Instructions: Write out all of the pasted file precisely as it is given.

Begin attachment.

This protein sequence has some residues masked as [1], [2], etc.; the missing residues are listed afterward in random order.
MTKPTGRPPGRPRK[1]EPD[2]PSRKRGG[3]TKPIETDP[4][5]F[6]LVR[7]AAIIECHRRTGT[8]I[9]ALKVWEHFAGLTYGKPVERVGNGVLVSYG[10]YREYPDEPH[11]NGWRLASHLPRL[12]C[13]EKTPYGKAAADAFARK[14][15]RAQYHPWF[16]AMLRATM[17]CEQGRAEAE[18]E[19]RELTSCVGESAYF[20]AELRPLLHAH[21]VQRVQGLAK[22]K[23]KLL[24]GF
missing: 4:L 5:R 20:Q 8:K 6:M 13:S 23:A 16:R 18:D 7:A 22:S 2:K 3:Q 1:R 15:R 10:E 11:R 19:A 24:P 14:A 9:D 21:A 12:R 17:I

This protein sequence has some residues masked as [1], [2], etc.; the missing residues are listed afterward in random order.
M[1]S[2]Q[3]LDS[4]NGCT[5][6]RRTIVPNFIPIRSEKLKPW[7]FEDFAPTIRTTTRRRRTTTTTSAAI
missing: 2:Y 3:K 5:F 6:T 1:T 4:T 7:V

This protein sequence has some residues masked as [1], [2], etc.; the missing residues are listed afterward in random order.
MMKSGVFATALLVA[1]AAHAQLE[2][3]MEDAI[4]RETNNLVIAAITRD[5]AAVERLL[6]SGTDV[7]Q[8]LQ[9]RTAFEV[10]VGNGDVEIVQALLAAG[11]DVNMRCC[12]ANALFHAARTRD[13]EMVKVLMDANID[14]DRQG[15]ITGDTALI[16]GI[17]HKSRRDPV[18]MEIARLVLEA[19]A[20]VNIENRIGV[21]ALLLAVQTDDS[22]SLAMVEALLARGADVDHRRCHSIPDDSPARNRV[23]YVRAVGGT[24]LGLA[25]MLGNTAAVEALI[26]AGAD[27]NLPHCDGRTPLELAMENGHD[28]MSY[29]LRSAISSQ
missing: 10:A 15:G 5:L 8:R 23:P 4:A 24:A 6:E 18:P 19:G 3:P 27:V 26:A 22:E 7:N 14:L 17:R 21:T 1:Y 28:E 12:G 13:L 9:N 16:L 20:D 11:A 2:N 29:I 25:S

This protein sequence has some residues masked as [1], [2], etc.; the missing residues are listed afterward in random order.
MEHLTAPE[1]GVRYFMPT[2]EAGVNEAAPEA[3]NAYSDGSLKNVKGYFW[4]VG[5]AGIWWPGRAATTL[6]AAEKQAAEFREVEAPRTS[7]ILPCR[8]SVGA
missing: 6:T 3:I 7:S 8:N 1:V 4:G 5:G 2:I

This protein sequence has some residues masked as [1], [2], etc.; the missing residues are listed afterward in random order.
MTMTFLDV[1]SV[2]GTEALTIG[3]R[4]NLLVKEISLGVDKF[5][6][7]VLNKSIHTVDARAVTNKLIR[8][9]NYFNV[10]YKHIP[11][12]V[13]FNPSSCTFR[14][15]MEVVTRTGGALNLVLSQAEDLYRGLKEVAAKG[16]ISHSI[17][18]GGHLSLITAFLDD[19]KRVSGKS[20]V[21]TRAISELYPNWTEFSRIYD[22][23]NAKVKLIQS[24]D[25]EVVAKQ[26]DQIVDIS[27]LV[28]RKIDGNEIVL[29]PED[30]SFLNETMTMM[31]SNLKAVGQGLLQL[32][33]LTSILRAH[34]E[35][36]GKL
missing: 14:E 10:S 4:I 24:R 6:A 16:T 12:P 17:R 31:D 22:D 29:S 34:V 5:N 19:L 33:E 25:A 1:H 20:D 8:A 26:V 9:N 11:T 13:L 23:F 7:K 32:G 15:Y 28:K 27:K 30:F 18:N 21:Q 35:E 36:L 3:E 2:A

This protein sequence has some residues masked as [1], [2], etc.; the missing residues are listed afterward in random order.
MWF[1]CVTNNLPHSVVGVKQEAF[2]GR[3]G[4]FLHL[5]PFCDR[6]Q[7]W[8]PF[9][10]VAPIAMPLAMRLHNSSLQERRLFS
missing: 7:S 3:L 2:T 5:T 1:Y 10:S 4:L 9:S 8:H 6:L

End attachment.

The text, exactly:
This protein sequence has some residues masked as [1], [2], etc.; the missing residues are listed afterward in random order.
MTKPTGRPPGRPRK[1]EPD[2]PSRKRGG[3]TKPIETDP[4][5]F[6]LVR[7]AAIIECHRRTGT[8]I[9]ALKVWEHFAGLTYGKPVERVGNGVLVSYG[10]YREYPDEPH[11]NGWRLASHLPRL[12]C[13]EKTPYGKAAADAFARK[14][15]RAQYHPWF[16]AMLRATM[17]CEQGRAEAE[18]E[19]RELTSCVGESAYF[20]AELRPLLHAH[21]VQRVQGLAK[22]K[23]KLL[24]GF
missing: 4:L 5:R 20:Q 8:K 6:M 13:S 23:A 16:R 18:D 7:A 22:S 2:K 3:Q 1:R 15:R 10:E 11:R 19:A 24:P 14:A 9:D 21:A 12:R 17:I

This protein sequence has some residues masked as [1], [2], etc.; the missing residues are listed afterward in random order.
M[1]S[2]Q[3]LDS[4]NGCT[5][6]RRTIVPNFIPIRSEKLKPW[7]FEDFAPTIRTTTRRRRTTTTTSAAI
missing: 2:Y 3:K 5:F 6:T 1:T 4:T 7:V

This protein sequence has some residues masked as [1], [2], etc.; the missing residues are listed afterward in random order.
MMKSGVFATALLVA[1]AAHAQLE[2][3]MEDAI[4]RETNNLVIAAITRD[5]AAVERLL[6]SGTDV[7]Q[8]LQ[9]RTAFEV[10]VGNGDVEIVQALLAAG[11]DVNMRCC[12]ANALFHAARTRD[13]EMVKVLMDANID[14]DRQG[15]ITGDTALI[16]GI[17]HKSRRDPV[18]MEIARLVLEA[19]A[20]VNIENRIGV[21]ALLLAVQTDDS[22]SLAMVEALLARGADVDHRRCHSIPDDSPARNRV[23]YVRAVGGT[24]LGLA[25]MLGNTAAVEALI[26]AGAD[27]NLPHCDGRTPLELAMENGHD[28]MSY[29]LRSAISSQ
missing: 10:A 15:G 5:L 8:R 23:P 4:A 24:A 6:E 18:P 19:G 3:P 27:V 26:A 22:E 7:N 14:L 17:R 21:T 1:Y 28:E 12:G 13:L 9:N 16:L 20:D 11:A 2:N 29:I 25:S

This protein sequence has some residues masked as [1], [2], etc.; the missing residues are listed afterward in random order.
MEHLTAPE[1]GVRYFMPT[2]EAGVNEAAPEA[3]NAYSDGSLKNVKGYFW[4]VG[5]AGIWWPGRAATTL[6]AAEKQAAEFREVEAPRTS[7]ILPCR[8]SVGA
missing: 6:T 3:I 7:S 8:N 1:V 4:G 5:G 2:I

This protein sequence has some residues masked as [1], [2], etc.; the missing residues are listed afterward in random order.
MTMTFLDV[1]SV[2]GTEALTIG[3]R[4]NLLVKEISLGVDKF[5][6][7]VLNKSIHTVDARAVTNKLIR[8][9]NYFNV[10]YKHIP[11][12]V[13]FNPSSCTFR[14][15]MEVVTRTGGALNLVLSQAEDLYRGLKEVAAKG[16]ISHSI[17][18]GGHLSLITAFLDD[19]KRVSGKS[20]V[21]TRAISELYPNWTEFSRIYD[22][23]NAKVKLIQS[24]D[25]EVVAKQ[26]DQIVDIS[27]LV[28]RKIDGNEIVL[29]PED[30]SFLNETMTMM[31]SNLKAVGQGLLQL[32][33]LTSILRAH[34]E[35][36]GKL
missing: 14:E 10:S 4:I 24:R 6:A 16:T 12:P 17:R 31:D 22:D 29:S 34:V 5:N 19:L 33:E 25:A 1:H 20:D 8:A 26:V 9:N 11:T 13:L 23:F 7:K 32:G 15:Y 28:K 27:K 30:F 18:N 21:Q 35:E 36:L 3:E 2:A

This protein sequence has some residues masked as [1], [2], etc.; the missing residues are listed afterward in random order.
MWF[1]CVTNNLPHSVVGVKQEAF[2]GR[3]G[4]FLHL[5]PFCDR[6]Q[7]W[8]PF[9][10]VAPIAMPLAMRLHNSSLQERRLFS
missing: 7:S 3:L 2:T 5:T 1:Y 10:S 4:L 9:S 8:H 6:L